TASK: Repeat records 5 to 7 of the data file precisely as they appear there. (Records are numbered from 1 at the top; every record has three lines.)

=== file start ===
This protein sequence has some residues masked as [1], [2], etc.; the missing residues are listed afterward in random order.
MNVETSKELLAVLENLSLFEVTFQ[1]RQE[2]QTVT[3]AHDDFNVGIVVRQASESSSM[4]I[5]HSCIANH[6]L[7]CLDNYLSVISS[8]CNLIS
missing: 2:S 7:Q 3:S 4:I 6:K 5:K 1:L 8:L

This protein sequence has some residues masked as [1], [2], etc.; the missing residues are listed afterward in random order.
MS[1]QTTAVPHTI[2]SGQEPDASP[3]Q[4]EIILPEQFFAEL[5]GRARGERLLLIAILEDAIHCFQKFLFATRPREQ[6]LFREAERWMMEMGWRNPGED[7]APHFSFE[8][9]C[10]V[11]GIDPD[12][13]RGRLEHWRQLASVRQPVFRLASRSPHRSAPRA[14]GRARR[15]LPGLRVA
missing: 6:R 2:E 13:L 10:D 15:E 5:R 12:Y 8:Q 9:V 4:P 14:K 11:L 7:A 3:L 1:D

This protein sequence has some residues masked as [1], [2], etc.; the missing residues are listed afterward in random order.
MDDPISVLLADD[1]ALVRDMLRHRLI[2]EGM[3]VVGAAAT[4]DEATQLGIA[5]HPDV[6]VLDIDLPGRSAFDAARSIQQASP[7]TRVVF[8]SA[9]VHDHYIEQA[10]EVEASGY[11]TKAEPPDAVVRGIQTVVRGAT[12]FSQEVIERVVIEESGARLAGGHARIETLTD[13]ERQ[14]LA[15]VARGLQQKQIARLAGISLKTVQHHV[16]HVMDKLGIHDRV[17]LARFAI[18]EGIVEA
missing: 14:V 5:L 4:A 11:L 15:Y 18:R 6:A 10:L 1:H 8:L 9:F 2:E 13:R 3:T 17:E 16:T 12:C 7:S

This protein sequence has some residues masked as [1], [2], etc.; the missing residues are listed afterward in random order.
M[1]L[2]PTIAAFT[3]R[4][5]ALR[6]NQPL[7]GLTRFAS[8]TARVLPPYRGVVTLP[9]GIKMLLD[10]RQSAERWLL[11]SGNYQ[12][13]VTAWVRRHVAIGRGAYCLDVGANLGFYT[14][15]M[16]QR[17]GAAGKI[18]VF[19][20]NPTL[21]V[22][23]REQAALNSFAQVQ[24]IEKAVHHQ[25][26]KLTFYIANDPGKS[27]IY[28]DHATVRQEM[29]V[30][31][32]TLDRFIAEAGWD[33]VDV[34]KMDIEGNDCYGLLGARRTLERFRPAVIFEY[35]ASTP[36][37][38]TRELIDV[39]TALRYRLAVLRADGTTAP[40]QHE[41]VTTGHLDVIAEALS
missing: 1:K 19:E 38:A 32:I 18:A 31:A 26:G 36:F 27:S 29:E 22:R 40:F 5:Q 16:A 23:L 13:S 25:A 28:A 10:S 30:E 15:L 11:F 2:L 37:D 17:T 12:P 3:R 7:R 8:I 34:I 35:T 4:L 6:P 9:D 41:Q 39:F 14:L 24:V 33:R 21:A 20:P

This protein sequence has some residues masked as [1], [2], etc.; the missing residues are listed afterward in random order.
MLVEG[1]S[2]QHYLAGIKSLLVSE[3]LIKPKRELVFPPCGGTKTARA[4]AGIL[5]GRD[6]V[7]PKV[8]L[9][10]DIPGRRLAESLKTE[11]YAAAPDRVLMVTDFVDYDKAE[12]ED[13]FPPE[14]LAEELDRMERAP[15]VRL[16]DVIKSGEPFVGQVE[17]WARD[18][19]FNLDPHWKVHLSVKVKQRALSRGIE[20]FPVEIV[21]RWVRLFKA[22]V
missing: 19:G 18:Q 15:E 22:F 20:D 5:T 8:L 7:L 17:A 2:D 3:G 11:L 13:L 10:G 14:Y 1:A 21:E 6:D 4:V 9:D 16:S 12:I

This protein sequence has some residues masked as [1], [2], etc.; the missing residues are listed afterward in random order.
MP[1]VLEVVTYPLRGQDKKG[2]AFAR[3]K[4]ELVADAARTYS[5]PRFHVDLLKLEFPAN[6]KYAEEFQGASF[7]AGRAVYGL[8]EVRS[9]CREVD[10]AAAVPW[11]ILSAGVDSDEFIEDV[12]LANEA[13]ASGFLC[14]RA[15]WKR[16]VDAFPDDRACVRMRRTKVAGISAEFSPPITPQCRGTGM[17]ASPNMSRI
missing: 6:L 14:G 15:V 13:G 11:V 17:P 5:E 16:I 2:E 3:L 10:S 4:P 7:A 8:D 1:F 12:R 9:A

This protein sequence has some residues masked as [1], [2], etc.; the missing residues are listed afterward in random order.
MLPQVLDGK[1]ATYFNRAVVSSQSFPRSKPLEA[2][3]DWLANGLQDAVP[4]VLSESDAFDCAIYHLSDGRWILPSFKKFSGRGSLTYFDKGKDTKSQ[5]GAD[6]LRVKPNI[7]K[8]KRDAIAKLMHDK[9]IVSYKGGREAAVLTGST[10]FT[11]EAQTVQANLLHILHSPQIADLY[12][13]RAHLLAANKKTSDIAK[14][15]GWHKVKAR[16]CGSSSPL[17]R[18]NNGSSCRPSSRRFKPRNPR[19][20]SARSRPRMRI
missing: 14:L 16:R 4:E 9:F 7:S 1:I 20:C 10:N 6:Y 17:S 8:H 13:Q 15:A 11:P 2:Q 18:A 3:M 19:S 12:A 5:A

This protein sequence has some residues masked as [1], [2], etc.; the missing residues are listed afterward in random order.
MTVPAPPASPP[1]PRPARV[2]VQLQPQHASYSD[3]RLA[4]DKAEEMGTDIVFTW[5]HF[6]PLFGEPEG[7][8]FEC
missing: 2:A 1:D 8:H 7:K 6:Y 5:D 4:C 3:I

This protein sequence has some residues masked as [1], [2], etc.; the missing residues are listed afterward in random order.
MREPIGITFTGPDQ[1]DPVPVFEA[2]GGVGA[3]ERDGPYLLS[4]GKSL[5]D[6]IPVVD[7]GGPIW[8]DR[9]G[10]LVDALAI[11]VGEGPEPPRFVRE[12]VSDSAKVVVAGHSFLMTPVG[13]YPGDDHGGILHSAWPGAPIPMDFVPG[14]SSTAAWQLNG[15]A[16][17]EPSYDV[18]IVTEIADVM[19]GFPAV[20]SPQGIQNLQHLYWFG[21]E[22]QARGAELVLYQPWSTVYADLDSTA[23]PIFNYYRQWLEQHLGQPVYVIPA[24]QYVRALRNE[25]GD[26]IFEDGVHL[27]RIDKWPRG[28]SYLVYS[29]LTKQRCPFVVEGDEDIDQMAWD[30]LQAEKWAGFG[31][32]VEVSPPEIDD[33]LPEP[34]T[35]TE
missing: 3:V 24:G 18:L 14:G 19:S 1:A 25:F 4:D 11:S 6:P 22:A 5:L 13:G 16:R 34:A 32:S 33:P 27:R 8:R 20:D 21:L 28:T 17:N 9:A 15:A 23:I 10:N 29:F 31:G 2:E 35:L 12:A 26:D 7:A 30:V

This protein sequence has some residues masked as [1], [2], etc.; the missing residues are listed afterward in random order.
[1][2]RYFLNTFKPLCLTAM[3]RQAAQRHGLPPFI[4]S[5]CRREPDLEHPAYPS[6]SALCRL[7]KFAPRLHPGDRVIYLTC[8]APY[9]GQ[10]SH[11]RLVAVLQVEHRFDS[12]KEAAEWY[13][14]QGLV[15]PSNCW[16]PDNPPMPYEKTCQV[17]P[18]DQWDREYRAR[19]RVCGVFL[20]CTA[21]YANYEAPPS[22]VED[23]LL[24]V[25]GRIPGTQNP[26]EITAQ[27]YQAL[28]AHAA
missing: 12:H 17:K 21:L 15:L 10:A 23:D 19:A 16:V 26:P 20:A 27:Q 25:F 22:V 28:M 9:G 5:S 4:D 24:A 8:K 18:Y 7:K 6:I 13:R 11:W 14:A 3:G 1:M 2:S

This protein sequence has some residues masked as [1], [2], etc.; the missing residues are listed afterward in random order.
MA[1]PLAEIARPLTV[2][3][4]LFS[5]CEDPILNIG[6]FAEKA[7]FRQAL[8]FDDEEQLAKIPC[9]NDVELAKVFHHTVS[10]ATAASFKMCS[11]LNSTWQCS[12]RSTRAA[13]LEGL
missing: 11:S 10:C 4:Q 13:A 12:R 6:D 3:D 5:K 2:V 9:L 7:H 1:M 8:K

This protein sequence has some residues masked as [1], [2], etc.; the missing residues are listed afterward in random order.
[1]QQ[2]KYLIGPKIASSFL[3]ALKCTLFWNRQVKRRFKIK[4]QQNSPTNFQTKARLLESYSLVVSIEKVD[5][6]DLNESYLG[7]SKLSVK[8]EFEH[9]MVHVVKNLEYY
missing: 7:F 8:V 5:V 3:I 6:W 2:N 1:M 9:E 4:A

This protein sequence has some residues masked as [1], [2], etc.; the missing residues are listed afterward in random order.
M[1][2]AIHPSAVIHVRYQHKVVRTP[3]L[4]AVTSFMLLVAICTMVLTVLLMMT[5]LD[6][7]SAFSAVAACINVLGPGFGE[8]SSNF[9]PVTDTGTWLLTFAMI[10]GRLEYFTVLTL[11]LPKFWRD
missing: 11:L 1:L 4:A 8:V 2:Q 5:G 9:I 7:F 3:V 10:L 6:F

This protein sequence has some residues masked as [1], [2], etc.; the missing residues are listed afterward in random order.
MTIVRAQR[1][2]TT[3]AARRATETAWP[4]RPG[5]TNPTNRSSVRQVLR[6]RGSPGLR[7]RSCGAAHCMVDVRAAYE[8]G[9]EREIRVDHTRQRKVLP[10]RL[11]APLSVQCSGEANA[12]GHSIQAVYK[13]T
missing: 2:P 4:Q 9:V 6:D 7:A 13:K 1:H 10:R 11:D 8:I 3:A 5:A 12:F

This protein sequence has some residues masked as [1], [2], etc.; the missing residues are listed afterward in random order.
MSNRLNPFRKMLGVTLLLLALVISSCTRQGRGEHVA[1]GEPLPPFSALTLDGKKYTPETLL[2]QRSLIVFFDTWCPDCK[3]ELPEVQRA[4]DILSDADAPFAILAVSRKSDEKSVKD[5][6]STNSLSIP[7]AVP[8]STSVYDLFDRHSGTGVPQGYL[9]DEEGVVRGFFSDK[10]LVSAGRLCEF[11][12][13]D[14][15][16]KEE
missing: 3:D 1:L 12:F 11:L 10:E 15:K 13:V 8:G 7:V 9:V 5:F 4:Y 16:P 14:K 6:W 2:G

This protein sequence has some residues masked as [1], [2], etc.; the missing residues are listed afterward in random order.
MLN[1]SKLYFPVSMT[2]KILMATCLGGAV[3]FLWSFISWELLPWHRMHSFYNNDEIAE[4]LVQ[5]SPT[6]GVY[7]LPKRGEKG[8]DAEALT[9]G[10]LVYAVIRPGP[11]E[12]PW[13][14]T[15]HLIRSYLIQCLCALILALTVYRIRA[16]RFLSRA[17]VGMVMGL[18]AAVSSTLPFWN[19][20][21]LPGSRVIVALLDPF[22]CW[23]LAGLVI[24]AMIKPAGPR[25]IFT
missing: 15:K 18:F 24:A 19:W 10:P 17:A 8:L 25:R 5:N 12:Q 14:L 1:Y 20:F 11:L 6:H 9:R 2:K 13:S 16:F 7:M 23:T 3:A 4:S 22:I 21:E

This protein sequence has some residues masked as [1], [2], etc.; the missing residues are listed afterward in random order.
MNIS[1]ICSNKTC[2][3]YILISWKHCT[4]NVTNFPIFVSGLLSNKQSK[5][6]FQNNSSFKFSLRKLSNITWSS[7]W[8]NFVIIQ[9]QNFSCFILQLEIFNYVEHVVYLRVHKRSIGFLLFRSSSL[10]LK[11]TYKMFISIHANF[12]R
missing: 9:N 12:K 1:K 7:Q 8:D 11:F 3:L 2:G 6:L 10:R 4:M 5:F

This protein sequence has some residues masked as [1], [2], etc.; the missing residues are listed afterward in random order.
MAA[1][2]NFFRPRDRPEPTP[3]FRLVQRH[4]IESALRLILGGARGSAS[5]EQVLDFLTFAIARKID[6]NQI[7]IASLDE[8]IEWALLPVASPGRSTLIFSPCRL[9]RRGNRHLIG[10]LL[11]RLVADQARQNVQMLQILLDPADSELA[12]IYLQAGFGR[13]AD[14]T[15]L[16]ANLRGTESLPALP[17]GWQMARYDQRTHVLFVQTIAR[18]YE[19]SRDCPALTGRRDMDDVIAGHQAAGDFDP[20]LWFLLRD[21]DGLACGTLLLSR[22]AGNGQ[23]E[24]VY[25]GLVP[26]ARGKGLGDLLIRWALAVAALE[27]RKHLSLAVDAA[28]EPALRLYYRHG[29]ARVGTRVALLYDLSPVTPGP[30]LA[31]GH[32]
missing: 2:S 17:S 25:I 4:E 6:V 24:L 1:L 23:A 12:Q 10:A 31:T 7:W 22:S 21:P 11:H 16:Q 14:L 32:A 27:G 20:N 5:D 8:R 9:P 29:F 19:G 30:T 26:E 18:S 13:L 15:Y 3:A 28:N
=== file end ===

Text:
This protein sequence has some residues masked as [1], [2], etc.; the missing residues are listed afterward in random order.
MLVEG[1]S[2]QHYLAGIKSLLVSE[3]LIKPKRELVFPPCGGTKTARA[4]AGIL[5]GRD[6]V[7]PKV[8]L[9][10]DIPGRRLAESLKTE[11]YAAAPDRVLMVTDFVDYDKAE[12]ED[13]FPPE[14]LAEELDRMERAP[15]VRL[16]DVIKSGEPFVGQVE[17]WARD[18][19]FNLDPHWKVHLSVKVKQRALSRGIE[20]FPVEIV[21]RWVRLFKA[22]V
missing: 19:G 18:Q 15:E 22:F 20:D 5:T 8:L 7:L 17:A 2:D 3:G 11:L 13:L 10:G 14:Y 1:A 21:E 6:D 4:V 9:D 16:S 12:I

This protein sequence has some residues masked as [1], [2], etc.; the missing residues are listed afterward in random order.
MP[1]VLEVVTYPLRGQDKKG[2]AFAR[3]K[4]ELVADAARTYS[5]PRFHVDLLKLEFPAN[6]KYAEEFQGASF[7]AGRAVYGL[8]EVRS[9]CREVD[10]AAAVPW[11]ILSAGVDSDEFIEDV[12]LANEA[13]ASGFLC[14]RA[15]WKR[16]VDAFPDDRACVRMRRTKVAGISAEFSPPITPQCRGTGM[17]ASPNMSRI
missing: 6:L 14:G 15:V 13:G 11:V 17:P 5:E 16:I 2:E 3:L 10:S 4:P 7:A 8:D 1:F 12:R 9:A

This protein sequence has some residues masked as [1], [2], etc.; the missing residues are listed afterward in random order.
MLPQVLDGK[1]ATYFNRAVVSSQSFPRSKPLEA[2][3]DWLANGLQDAVP[4]VLSESDAFDCAIYHLSDGRWILPSFKKFSGRGSLTYFDKGKDTKSQ[5]GAD[6]LRVKPNI[7]K[8]KRDAIAKLMHDK[9]IVSYKGGREAAVLTGST[10]FT[11]EAQTVQANLLHILHSPQIADLY[12][13]RAHLLAANKKTSDIAK[14][15]GWHKVKAR[16]CGSSSPL[17]R[18]NNGSSCRPSSRRFKPRNPR[19][20]SARSRPRMRI
missing: 14:L 16:R 4:E 9:F 7:S 1:I 20:C 10:N 6:Y 17:S 8:H 13:Q 15:A 11:P 2:Q 18:A 3:M 19:S 12:A 5:A